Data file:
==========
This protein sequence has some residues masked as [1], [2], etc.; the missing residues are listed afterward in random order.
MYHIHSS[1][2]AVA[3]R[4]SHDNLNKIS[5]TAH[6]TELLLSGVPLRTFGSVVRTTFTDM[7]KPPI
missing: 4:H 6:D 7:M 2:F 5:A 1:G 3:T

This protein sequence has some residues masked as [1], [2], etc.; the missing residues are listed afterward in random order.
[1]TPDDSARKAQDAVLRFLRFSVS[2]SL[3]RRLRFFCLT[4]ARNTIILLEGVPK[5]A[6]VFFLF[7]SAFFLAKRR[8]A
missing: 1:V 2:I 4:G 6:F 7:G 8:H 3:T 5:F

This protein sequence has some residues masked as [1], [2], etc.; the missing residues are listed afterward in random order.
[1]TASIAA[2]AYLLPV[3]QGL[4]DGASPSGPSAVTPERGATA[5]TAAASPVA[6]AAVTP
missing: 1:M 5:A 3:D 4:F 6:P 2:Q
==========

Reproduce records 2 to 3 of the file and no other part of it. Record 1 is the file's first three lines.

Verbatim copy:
This protein sequence has some residues masked as [1], [2], etc.; the missing residues are listed afterward in random order.
[1]TPDDSARKAQDAVLRFLRFSVS[2]SL[3]RRLRFFCLT[4]ARNTIILLEGVPK[5]A[6]VFFLF[7]SAFFLAKRR[8]A
missing: 1:V 2:I 4:G 6:F 7:G 8:H 3:T 5:F

This protein sequence has some residues masked as [1], [2], etc.; the missing residues are listed afterward in random order.
[1]TASIAA[2]AYLLPV[3]QGL[4]DGASPSGPSAVTPERGATA[5]TAAASPVA[6]AAVTP
missing: 1:M 5:A 3:D 4:F 6:P 2:Q